This case was last updated from Los Angeles County Superior Courts on 05/23/2019 at 08:16:11 (UTC).

MATT RHOADES ET AL VS MARCO FONSECA

Case Summary

On 05/12/2016 MATT RHOADES filed a Labor - Other Labor lawsuit against MARCO FONSECA. This case was filed in Los Angeles County Superior Courts, Stanley Mosk Courthouse located in Los Angeles, California. The Judge overseeing this case is GREGORY KEOSIAN. The case status is Pending - Other Pending.

Case Details Parties Documents Dockets

 

Case Details

  • Case Number:

    ****0310

  • Filing Date:

    05/12/2016

  • Case Status:

    Pending - Other Pending

  • Case Type:

    Labor - Other Labor

  • Courthouse:

    Stanley Mosk Courthouse

  • County, State:

    Los Angeles, California

Judge Details

Presiding Judge

GREGORY KEOSIAN

 

Party Details

Plaintiffs and Petitioners

MOORE JOSEPH

RHOADES MATT

JORGENSEN PALLE

LOVATTO JAVIER

Defendants and Respondents

DOES 1-10

FONSECA MARCO

LUX LOUNGE EFR

MIGUEL PEREZ

PEREZ MIGUEL

Attorney/Law Firm Details

Plaintiff and Petitioner Attorney

SPRETER LAW FIRM APC

Defendant and Respondent Attorneys

LANGER SIMON H. ESQ.

NEAL-LOPEZ TRACY ESQ.

 

Court Documents

Proof of Mailing (Substituted Service)

4/16/2019: Proof of Mailing (Substituted Service)

Brief

5/3/2019: Brief

COMPLAINT FOR: 1. FAILURE TO PAY MINIMUM WAGE AND OVERTIME FOR ALL HOURS WORKED; ETC

5/12/2016: COMPLAINT FOR: 1. FAILURE TO PAY MINIMUM WAGE AND OVERTIME FOR ALL HOURS WORKED; ETC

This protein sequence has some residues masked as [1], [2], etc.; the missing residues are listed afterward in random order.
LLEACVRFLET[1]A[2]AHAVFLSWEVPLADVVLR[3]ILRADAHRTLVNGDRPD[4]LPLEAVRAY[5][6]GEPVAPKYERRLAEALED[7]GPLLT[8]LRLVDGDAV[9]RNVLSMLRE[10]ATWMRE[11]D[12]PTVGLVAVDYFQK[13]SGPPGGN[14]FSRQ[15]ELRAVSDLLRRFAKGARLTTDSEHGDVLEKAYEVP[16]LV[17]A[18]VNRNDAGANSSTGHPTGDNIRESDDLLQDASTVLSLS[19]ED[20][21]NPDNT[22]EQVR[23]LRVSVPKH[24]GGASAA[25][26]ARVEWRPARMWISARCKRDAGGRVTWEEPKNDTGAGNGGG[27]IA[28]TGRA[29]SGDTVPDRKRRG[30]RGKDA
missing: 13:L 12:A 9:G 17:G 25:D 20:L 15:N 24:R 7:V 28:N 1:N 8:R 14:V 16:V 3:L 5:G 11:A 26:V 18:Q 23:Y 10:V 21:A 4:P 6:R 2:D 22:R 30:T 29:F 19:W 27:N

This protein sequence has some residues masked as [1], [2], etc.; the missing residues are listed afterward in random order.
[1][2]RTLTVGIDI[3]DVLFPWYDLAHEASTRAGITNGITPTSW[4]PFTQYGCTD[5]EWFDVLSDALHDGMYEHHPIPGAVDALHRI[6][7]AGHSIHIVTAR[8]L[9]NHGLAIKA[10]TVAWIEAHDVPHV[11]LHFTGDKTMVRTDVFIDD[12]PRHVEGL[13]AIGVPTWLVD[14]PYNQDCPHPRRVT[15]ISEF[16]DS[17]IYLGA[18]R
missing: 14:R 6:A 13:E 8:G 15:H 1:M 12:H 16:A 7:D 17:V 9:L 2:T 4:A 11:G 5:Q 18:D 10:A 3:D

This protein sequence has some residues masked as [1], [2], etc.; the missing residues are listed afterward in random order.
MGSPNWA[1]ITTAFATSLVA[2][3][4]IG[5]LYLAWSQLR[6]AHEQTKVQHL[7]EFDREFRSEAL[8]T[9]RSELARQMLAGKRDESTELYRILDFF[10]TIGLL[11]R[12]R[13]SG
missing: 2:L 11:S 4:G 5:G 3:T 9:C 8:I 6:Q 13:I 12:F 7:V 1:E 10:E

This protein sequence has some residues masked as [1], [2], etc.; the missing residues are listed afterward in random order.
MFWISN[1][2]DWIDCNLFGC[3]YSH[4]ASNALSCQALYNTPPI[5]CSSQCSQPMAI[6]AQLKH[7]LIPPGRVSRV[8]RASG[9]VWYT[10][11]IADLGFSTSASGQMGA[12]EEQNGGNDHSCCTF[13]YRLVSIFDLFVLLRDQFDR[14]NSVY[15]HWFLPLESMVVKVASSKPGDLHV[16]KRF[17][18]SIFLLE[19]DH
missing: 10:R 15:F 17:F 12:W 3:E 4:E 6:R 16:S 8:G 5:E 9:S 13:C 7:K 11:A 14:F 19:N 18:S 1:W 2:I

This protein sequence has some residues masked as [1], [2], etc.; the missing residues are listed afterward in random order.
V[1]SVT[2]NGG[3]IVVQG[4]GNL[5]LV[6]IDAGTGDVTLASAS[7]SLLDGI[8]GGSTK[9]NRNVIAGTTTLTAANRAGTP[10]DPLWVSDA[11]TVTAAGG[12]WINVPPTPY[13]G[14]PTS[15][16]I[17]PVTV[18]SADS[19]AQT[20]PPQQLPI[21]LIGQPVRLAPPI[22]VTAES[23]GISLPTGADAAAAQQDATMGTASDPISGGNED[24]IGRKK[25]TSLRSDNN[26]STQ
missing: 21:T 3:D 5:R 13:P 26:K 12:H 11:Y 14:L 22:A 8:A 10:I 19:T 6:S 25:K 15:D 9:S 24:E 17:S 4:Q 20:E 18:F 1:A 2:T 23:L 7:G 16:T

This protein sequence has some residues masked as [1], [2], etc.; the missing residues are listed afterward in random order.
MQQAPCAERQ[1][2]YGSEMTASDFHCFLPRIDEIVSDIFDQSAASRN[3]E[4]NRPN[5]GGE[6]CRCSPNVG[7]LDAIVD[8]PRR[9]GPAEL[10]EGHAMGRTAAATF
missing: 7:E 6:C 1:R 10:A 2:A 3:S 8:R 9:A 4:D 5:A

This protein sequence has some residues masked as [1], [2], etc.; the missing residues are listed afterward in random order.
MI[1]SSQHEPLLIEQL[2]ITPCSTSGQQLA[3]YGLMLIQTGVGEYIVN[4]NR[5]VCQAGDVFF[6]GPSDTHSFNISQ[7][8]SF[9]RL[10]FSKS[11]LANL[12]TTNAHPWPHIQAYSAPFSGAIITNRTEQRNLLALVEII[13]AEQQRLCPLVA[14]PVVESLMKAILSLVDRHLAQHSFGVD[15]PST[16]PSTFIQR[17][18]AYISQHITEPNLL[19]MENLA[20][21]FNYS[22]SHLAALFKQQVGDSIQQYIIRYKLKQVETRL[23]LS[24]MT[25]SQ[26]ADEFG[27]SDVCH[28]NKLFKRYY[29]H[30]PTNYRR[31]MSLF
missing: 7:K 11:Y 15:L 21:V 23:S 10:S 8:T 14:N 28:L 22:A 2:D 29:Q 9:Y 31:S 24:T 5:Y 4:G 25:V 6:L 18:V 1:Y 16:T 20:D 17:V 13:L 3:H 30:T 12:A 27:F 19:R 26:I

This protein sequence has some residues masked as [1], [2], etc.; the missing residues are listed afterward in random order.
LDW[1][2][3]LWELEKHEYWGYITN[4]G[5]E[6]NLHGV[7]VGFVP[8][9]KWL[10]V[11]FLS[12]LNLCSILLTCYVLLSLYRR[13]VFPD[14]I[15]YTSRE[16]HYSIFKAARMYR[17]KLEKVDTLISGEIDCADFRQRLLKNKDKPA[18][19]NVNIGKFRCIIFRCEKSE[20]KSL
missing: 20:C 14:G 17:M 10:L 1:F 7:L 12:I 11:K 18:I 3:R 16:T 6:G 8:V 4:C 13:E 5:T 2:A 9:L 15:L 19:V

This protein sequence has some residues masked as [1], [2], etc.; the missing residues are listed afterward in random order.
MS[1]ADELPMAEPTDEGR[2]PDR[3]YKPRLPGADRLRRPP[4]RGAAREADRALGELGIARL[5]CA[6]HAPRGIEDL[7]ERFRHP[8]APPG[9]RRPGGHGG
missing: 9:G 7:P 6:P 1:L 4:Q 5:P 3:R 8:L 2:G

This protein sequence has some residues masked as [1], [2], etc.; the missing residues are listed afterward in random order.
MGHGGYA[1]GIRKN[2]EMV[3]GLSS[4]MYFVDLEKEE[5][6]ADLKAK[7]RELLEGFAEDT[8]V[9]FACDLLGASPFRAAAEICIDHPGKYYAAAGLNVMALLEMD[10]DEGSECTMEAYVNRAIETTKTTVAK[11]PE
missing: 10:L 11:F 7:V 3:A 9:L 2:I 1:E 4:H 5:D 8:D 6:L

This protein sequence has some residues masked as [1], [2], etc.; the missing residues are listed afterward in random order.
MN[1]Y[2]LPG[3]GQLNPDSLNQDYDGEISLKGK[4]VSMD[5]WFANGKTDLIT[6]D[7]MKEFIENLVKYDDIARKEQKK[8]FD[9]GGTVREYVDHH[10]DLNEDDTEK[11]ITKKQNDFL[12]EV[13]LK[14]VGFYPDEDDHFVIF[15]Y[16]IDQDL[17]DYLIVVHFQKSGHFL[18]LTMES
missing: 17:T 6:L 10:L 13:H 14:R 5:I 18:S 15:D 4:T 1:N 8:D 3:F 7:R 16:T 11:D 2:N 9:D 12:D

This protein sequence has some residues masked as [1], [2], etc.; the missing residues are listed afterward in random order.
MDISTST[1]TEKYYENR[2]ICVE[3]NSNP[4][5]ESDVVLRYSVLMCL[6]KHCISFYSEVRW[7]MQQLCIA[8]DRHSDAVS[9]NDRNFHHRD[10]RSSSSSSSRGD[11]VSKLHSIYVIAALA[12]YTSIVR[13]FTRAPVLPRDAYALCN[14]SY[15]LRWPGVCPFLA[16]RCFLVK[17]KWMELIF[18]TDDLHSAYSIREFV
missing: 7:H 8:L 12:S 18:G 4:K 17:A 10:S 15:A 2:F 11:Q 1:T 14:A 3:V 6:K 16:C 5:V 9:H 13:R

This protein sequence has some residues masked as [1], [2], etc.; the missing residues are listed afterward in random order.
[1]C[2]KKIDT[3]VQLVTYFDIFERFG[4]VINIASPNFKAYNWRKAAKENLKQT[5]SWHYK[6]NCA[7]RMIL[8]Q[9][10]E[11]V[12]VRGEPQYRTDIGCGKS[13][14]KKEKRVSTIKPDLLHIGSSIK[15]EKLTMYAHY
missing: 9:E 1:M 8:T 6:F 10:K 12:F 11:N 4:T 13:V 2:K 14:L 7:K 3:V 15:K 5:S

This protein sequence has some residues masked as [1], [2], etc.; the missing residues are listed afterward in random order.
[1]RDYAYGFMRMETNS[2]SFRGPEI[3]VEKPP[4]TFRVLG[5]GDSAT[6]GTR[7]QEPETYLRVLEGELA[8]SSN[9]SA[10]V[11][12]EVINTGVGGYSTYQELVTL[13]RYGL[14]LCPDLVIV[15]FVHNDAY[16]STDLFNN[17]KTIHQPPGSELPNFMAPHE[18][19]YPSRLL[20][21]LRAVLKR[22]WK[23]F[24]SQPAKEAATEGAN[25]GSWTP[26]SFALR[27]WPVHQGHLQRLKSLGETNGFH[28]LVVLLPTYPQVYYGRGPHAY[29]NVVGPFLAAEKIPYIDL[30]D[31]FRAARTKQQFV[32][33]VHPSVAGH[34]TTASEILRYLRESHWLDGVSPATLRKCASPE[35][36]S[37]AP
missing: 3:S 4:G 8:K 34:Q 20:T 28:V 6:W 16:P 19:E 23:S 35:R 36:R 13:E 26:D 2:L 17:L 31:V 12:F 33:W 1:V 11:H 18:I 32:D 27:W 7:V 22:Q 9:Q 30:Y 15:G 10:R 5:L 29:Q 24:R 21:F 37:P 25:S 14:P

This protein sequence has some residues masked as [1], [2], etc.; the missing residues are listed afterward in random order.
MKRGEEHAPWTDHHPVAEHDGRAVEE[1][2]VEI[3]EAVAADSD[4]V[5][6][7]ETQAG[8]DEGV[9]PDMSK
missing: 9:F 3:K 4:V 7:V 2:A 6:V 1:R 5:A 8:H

Minute Order

8/31/2016: Minute Order

Unknown

10/25/2016: Unknown

Unknown

10/25/2016: Unknown

PROOF OF SERVICE OF SUMMONS

10/25/2016: PROOF OF SERVICE OF SUMMONS

REQUEST FOR ENTRY OF DEFAULT

2/23/2017: REQUEST FOR ENTRY OF DEFAULT

Minute Order

4/27/2017: Minute Order

Minute Order

5/19/2017: Minute Order

DECLARATION OF GEOFF J. SPRETER ISO MOTION FOR LEAVE TO FILE SECOND AMENDED COMPLAINT

5/30/2017: DECLARATION OF GEOFF J. SPRETER ISO MOTION FOR LEAVE TO FILE SECOND AMENDED COMPLAINT

Proof of Service

5/30/2017: Proof of Service

SUBSTITUTION OF ATTORNEY

6/15/2017: SUBSTITUTION OF ATTORNEY

REPLY TO OPPOSITION TO DEMURRER RE PLAINTIFFS' SECOND AMENDED COMPLAINT; MEMORANDUM OF POINTS AND AUTHORITIES IN SUPPORT THEREOF

10/16/2017: REPLY TO OPPOSITION TO DEMURRER RE PLAINTIFFS' SECOND AMENDED COMPLAINT; MEMORANDUM OF POINTS AND AUTHORITIES IN SUPPORT THEREOF

NOTICE OF MOTION AND MOTION FOR CLASS CERTIFICATION

10/23/2017: NOTICE OF MOTION AND MOTION FOR CLASS CERTIFICATION

PLAINTIFFS' P&A'S ISO MOTION FOR CLASS CERTIFICATION

10/23/2017: PLAINTIFFS' P&A'S ISO MOTION FOR CLASS CERTIFICATION

Proof of Service

10/23/2017: Proof of Service

DEFENDANTS EVERLASTING ENTERPRISES, INC. DBA LUX LOUNGE EFR AND MARCO FONSECA'S ANSWER TO SECOND AMENDED COMPLAINT

11/27/2017: DEFENDANTS EVERLASTING ENTERPRISES, INC. DBA LUX LOUNGE EFR AND MARCO FONSECA'S ANSWER TO SECOND AMENDED COMPLAINT

75 More Documents Available

 

Docket Entries

  • 05/07/2019
  • at 09:02 AM in Department 61; Jury Trial - Not Held - Taken Off Calendar by Court

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  • 05/06/2019
  • at 09:00 AM in Department 61; Hearing on Motion for Preliminary Approval of Settlement - Held

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  • 05/06/2019
  • Minute Order ( (Hearing on Motion for Preliminary Approval of Settlement)); Filed by Clerk

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  • 05/03/2019
  • Brief (PLAINTIFFS? POCKET BRIEF RE SUPPLEMENTAL NOTICE); Filed by Matt Rhoades (Plaintiff); Joseph Moore (Plaintiff); Palle Jorgensen (Plaintiff) et al.

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  • 04/29/2019
  • at 09:00 AM in Department 61; Final Status Conference - Held

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  • 04/29/2019
  • Minute Order ( (Final Status Conference)); Filed by Clerk

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  • 04/16/2019